As we just discussed, it takes quite a long time, adept skill, knowledge, and insurance to become a master electrician. To obtain a “home improvement license” you need $200 and a small insurance policy. The process does not take much time. There are no prerequisites, and there is no test for the candidate to provide proof of skills of any kind. This business license in no way allows one to legally do any electrical work. You don’t want to be the homeowner who has a house fire and attempts to justify that you didn’t know that the person wasn’t an electrician. With that said, there are also some absolutely amazing general contractors out there. These guys face these problems much more frequently than a licensed electrician.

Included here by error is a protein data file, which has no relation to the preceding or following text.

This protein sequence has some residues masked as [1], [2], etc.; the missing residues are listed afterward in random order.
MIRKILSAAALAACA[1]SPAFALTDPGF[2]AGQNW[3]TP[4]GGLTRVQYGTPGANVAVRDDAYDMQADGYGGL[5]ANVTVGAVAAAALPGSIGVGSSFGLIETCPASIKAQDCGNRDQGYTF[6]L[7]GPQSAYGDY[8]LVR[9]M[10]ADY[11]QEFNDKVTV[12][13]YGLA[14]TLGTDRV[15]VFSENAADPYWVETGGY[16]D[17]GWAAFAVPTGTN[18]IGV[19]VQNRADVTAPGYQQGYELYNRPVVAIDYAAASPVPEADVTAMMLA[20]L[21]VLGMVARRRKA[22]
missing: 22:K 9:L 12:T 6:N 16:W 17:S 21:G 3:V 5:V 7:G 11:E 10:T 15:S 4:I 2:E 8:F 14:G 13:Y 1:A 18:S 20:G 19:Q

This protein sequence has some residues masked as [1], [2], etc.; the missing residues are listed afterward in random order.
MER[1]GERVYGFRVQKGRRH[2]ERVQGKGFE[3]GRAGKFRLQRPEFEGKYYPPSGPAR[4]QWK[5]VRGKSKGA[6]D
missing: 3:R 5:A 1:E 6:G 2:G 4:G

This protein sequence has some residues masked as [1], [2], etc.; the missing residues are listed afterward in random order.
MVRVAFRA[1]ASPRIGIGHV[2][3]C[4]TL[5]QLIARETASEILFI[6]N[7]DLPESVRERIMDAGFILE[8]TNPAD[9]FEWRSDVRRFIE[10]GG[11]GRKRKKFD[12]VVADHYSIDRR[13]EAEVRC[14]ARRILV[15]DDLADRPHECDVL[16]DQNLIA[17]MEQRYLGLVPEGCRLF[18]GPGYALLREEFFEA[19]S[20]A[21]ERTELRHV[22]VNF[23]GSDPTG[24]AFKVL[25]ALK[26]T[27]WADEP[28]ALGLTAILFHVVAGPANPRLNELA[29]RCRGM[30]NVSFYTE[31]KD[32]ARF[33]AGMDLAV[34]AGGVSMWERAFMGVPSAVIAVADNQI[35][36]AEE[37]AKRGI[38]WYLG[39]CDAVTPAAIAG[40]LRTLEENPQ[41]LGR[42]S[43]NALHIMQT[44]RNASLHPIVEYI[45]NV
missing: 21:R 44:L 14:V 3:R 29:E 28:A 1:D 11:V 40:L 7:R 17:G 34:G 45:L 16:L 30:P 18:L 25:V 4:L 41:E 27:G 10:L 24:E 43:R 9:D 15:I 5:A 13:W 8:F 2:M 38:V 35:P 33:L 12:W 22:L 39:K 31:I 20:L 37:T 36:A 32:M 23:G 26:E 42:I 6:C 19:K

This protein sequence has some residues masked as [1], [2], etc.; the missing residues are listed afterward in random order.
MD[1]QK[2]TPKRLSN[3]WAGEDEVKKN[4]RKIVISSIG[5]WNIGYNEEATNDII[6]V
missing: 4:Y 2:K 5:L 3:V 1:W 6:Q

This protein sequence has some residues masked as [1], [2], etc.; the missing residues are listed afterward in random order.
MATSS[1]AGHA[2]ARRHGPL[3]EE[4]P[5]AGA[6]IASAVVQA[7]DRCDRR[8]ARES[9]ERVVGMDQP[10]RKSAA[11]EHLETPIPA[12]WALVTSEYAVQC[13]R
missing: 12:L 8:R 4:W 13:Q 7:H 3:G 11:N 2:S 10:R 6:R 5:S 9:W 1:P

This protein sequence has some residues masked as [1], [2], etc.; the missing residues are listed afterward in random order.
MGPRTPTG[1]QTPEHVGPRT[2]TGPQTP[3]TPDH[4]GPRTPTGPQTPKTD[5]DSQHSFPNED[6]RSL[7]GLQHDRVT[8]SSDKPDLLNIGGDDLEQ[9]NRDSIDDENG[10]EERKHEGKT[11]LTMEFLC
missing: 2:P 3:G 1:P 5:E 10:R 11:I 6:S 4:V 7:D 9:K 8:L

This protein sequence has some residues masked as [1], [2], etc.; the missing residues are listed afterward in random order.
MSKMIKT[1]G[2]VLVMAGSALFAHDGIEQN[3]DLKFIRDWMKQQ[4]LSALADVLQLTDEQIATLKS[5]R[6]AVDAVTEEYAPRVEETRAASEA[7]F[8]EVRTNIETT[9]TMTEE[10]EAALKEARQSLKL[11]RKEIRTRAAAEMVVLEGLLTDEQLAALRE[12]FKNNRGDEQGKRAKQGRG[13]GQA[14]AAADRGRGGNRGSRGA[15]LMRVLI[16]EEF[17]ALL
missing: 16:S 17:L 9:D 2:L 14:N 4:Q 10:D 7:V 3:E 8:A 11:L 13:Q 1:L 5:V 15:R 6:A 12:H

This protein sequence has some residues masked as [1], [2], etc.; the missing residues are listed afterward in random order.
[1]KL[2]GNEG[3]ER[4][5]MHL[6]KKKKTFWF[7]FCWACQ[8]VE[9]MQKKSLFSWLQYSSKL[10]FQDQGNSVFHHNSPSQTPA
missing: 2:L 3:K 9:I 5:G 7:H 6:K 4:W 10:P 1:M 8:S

As a licensed electrician, you are liable for anything you touch and any hazards you become aware of. For example, you are asked to replace a bathroom fixture and then discover the existing wires are not rated to 75℃ or whatever the fixture requires the existing wires to be rated at. These wires must be replaced before installation! Something like this is not open to interpretation. Should a customer have a handyman perform this work, they are liable for any damages that could result (fire). Should a licensed electrician perform this work, the electrician is liable.